“You drink the whole bottle and go numb for about five hours straight,” Nada, a 22-year-old bisexual woman from Lebanon, told me. “Nothing matters in that moment. It’s just you, your thoughts. All the rest is gone.”
Nada lives in one of Beirut’s only collectives, a shared flat in the city’s tree-lined Geitawi neighborhood. All of her housemates are boys. Her parents know nothing about it. “If they did they would literally kill me,” she says, wearing a grin of defiance on her round face. They also don’t know Nada used to be addicted to Cemo, a Syrian cough syrup that contains high amounts of the opiate codeine.
Nada got addicted to it about a year and a half ago, when sipping syrup became popular among her friends. “It just exploded! Out of the blue,” she explained to me. According to Nada, Cemo first caught on at the Lebanese American University (LAU) in Beirut, a private institution where sons and daughters of wealthy Lebanese often enrol. “At LAU you just pay to get your degree,” Nada explained to me. “That’s why a lot of them have time on their hands and entertain themselves with Cemo.”
It was Fatma, Nada’s ex-girlfriend, who first got Nada into Cemo. One desultory afternoon they rolledl a couple of joints, got into a car, blasted “Cough Syrup” by Young the Giant, and drove around looking for Cemo. This meant heading to Dahiyeh, the southern suburb of Beirut controlled by Hezbollah.
It took a few months for Nada to get hooked. “Every time something was wrong or I had nothing to do, I drove to Dahiyeh and bought a bottle of Cemo. I also think it might have been one of the reasons my relationship ended. When you drink the whole bottle and get high off it, you don’t feel like having sex or touching someone.”
On a Sunday morning this April, we drove to Dahiyeh to search for some of Lebanon’s last Cemo bottles. Just over a month beforehand, after an investigation by Lebanese TV station Al Jadeed [link in Arabic] on Cemo, the government cracked down on the illegal trade. One of the dealers interviewed on the show claimed to sell “100 bottles a day.” According to Nada there are at least 15 to 20 dealers in Dahiyeh. No comprehensive public health study has been conducted on Cemo users in Lebanon, but public scrutiny has forced the trade further underground. As a consequence many of the dealers have become extra careful, and despite the security that a lawless neighborhood such as Dahiyeh guarantees from the police, the army, and the government, new faces are met with mistrust and aggressive precaution.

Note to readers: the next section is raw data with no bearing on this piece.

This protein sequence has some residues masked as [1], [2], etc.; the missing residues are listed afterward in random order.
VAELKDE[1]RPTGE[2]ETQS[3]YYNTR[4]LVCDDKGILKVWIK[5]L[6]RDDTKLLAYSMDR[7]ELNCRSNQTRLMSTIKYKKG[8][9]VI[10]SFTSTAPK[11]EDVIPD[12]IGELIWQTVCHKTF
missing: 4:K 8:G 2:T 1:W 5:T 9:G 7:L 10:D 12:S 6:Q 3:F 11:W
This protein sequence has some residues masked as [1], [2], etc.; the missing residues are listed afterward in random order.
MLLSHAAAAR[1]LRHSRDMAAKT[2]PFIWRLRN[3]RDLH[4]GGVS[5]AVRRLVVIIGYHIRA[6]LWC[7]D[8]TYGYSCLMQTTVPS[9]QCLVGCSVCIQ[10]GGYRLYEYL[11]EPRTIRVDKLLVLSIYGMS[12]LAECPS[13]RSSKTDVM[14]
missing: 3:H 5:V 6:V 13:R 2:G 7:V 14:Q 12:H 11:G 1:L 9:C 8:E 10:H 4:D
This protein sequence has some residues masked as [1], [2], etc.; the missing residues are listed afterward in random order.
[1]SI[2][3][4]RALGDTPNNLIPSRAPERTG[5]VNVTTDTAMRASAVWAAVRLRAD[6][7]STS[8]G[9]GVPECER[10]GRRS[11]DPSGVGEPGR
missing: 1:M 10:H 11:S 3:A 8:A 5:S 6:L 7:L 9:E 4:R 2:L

Cemo is produced by the Mediterranean Pharmaceutical Industries (MPI), a company based in the outskirts of Damascus. It’s trucked into Lebanon in shipments disguised as light bulbs. According to Hassan, a friend of Nada, as the Syrian war deepened after the initial 2011 uprising, it has become increasingly easy for smugglers to bring Cemo into the country, a situation that has indirectly fostered the current boom in consumption.
Dr. Fouad Fouad, professor at the American University of Beirut (AUB), told me that “Cemo is just like any other drug; maybe a less powerful one than cocaine, nonetheless an easy one to get addicted to.” When I told him that many young Lebanese are addicted to it, his reaction was one of surprise: “From what I know, about four or five years ago the Syrian government banned Cemo because too many people started abusing it, so I am not sure how these batches arrive in Lebanon.”
After the government cracked down on Cemo last month, many dealers have changed their locations. So we were told to look for small graffiti on a wall that read “Mamnou’ el woukouf“ (“Don’t park here”). That’s where Nada’s Cemo dealer would be waiting.
We saw it and found Azer, a middle-aged, slightly overweight Cemo dealer. He sat with his brother in front of his four-story house. Veiled women cleaned the stairs behind us. As we approached him Nada honked, rolled down the window, and signaled with her hands how many bottles she wanted: three.
“A hundred dollars each,” he stated.
Then Nada said she wanted one one. “It used to be $25,” she said, laughing as we drove away. She turned around. “Do you remember last year when we were high and used to laugh and say, ‘Imagine if Cemo went up to $100? What would we do then?’”
“I know where you can still find it for less, but there is no way I am going to go there,” Hassan answered. About a five-minute drive away along the main road to Bourj el Barajne, there’s a Palestinian refugee camp nicknamed Hay Cemo, or Cemo Neighborhood. But my guides were scared to venture there. “Too risky,” Hassan said.
Hassan used to be a regular at the Palestinian camp, but he stopped going there after an accident. “The last time I went to Burj el Barajne camp,” he recalled, “I was invited to enter a large room and pick up the Cemo. Inside I saw several men wearing balaclavas and holding guns. I am from Dahiyeh and know a lot guys around there, but while we were talking and joking around, one of the guys took out his gun and mockingly pointed it at my head.”
As we drove away I snapped a photo of the street and the “No Parking” sign with my phone. A scooter pulled up next to us. “Shit,” Nada said, and locked the doors of the car. “He is looking. He might call someone from Hezbollah to come check on us. Let’s go—now.”
Spooked, we drove back to Nada’s place to take the Cemo. We poured the cough syrup into glasses and mixed it with cola. Hassan rolled a joint to go with it, and we drank. Nada warned us that it is not a social drug. Everyone in the room went numb, sitting in silence and not really interacting. Nada was the first one to fall back on the bed and close her eyes.
This article was written for VICE